We have recognized that: the purpose of Sec. 1988 was to enable litigants with valid claims to present their claims without having to bear the burden of the costs, Turman v. Tuttle, 711 F.2d 148 (10th Cir.1983); the district court's discretion in denying attorney's fees to prevailing parties is quite narrow, Chicano Police Officers Association v. Stover, supra; there are few cases denying attorney fees to a prevailing party as unjust under Sec. 1988, Love v. Mayor, City of Cheyenne, supra; and the right to attorney's fees under Sec. 1988 is not conditioned upon a judicial determination on the merits. Maher v. Gagne, 448 U.S. 122, 100 S.Ct. 2570, 65 L.Ed.2d 653 (1980); Chicano Police Officer's Association v. Stover, supra; Morrison v. Ayoob, 627 F.2d 669 (3rd Cir.1980), cert. denied, 449 U.S. 1102, 101 S.Ct. 898, 66 L.Ed.2d 828 (1981).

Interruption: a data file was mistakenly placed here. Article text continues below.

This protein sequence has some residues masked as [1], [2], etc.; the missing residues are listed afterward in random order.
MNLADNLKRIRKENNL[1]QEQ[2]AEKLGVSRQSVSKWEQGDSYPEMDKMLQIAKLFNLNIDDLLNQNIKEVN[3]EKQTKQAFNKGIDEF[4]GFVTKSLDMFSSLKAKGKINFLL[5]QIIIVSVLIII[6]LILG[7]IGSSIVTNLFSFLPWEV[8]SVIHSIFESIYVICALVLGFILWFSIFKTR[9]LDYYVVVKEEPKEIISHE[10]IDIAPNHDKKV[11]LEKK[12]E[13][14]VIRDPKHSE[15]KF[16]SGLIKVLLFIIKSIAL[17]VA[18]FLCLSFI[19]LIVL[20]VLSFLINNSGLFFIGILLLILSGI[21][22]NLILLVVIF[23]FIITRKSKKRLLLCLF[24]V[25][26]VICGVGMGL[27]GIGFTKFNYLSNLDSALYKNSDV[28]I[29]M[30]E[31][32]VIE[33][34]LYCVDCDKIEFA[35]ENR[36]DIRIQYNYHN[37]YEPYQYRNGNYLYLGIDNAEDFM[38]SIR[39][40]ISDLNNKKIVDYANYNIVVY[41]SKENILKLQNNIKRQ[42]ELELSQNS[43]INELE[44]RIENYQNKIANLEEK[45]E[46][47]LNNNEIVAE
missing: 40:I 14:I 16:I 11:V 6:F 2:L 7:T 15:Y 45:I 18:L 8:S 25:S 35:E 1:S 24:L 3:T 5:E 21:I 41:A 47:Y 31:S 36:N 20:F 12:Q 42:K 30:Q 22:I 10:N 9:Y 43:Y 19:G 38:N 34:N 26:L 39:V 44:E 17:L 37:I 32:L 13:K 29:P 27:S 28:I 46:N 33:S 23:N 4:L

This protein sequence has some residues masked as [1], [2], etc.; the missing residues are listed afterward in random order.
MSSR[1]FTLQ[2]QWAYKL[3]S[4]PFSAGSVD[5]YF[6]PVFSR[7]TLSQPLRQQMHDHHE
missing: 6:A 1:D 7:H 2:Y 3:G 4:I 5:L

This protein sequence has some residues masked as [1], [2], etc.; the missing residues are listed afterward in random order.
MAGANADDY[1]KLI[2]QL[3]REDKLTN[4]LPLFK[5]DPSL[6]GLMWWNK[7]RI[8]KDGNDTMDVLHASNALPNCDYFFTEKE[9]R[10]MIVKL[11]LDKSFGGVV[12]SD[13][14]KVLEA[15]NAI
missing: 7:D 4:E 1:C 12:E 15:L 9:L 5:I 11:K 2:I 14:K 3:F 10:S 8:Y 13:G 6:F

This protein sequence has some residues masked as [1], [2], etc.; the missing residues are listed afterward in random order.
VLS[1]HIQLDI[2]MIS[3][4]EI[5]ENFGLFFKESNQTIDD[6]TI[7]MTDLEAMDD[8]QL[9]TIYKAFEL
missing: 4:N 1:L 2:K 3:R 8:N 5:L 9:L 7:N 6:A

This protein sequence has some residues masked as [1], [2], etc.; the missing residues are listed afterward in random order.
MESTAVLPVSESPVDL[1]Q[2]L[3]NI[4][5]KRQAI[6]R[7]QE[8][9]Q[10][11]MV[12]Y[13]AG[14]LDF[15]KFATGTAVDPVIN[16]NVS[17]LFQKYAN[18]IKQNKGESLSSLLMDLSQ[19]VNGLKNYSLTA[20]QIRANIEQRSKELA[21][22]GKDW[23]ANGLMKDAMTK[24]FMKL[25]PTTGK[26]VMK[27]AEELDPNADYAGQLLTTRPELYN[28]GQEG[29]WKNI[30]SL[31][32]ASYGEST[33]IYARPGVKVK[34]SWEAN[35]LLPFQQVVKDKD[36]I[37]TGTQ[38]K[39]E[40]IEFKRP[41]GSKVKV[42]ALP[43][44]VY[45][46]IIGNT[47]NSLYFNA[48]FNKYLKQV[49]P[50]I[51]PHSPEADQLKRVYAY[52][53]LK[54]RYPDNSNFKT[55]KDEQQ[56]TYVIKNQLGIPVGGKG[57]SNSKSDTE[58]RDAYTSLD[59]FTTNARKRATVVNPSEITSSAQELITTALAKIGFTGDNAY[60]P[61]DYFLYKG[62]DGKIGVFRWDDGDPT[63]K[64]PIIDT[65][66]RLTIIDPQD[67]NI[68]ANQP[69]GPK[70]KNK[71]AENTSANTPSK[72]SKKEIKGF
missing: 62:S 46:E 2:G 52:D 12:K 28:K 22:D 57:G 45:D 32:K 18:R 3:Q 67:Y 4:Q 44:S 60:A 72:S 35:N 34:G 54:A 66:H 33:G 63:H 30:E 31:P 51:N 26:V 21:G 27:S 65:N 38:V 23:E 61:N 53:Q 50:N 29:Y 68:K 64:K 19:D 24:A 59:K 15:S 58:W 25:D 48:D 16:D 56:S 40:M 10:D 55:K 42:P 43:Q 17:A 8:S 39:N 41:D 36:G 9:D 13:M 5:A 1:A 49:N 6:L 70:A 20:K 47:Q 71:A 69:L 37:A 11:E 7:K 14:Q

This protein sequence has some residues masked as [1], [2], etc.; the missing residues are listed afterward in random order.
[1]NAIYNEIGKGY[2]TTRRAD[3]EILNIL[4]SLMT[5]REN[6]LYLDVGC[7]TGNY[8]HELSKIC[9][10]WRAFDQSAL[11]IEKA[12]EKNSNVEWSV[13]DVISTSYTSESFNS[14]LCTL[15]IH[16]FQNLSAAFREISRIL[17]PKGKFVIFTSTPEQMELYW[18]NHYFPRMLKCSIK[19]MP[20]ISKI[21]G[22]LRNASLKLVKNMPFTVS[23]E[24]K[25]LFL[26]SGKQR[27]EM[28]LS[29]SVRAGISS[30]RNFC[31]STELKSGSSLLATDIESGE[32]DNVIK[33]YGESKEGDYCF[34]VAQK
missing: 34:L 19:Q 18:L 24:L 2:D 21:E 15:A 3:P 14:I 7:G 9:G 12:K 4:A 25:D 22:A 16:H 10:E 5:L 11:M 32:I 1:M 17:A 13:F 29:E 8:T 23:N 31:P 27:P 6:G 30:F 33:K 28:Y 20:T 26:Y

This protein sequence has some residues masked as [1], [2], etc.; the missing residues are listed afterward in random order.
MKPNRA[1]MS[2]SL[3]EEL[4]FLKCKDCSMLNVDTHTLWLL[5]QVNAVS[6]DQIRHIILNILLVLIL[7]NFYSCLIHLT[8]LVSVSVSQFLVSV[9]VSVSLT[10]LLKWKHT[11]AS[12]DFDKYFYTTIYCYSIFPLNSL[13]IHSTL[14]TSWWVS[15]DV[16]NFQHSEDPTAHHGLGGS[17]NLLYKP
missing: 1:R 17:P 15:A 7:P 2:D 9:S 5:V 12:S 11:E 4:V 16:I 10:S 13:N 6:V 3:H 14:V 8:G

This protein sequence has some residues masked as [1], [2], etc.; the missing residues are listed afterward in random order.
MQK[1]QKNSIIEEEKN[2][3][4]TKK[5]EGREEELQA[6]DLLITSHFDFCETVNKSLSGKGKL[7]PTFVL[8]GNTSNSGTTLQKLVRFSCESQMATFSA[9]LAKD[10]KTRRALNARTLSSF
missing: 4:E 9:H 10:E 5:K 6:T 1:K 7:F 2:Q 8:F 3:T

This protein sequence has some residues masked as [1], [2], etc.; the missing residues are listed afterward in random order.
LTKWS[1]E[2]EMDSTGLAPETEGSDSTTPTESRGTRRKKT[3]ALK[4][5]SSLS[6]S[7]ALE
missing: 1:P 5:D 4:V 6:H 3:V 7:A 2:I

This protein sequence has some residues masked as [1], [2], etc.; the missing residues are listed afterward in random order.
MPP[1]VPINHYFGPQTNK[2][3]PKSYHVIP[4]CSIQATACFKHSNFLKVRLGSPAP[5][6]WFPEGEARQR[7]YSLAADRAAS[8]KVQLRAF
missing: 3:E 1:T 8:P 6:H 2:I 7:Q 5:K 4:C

A strong showing of special circumstances is necessary to support a denial of attorney fees. Riddell v. National Democratic Party, 624 F.2d 539 (5th Cir.1980). Good faith is not a special circumstance justifying the denial of attorney's fees under Sec. 1988. Love v. Mayor, City of Cheyenne, supra; Espino v. Besteiro, 708 F.2d 1002 (5th Cir.1980); Nadeau v. Helgemoe, supra. Attorney's fees are not to be denied under Sec. 1988 merely because the action provided a private benefit to the plaintiff rather than a public benefit to a class of similarly situated persons. Wheatley v. Ford, 679 F.2d 1037 (2nd Cir.1982). The fact that a case was "simple" or could be "routinely handled" does not justify denial of Sec. 1988 attorney's fees. Staten v. Housing Authority of the City of Pittsburgh, 638 F.2d 599 (3rd Cir.1980). Nor does mere uncertainty in the law establish special circumstances justifying the denial of attorney's fees under Sec. 1988. Northcross v. Board of Education of Memphis City Schools, 611 F.2d 624 (6th Cir.1979), cert. denied, 447 U.S. 911, 100 S.Ct. 2999, 64 L.Ed.2d 862 (1980). Thus, where Sec. 1983 is an appropriate basis for relief, attorney's fees have been deemed proper under Sec. 1988 even though the plaintiff prevailed on other grounds. Consol. Freightways Corp. of Del. v. Kassel, supra. Attorneys fees are, for the most part, absent special circumstances, awarded as a matter of course to prevailing parties under Sec. 1988. Espino v. Besteiro, supra.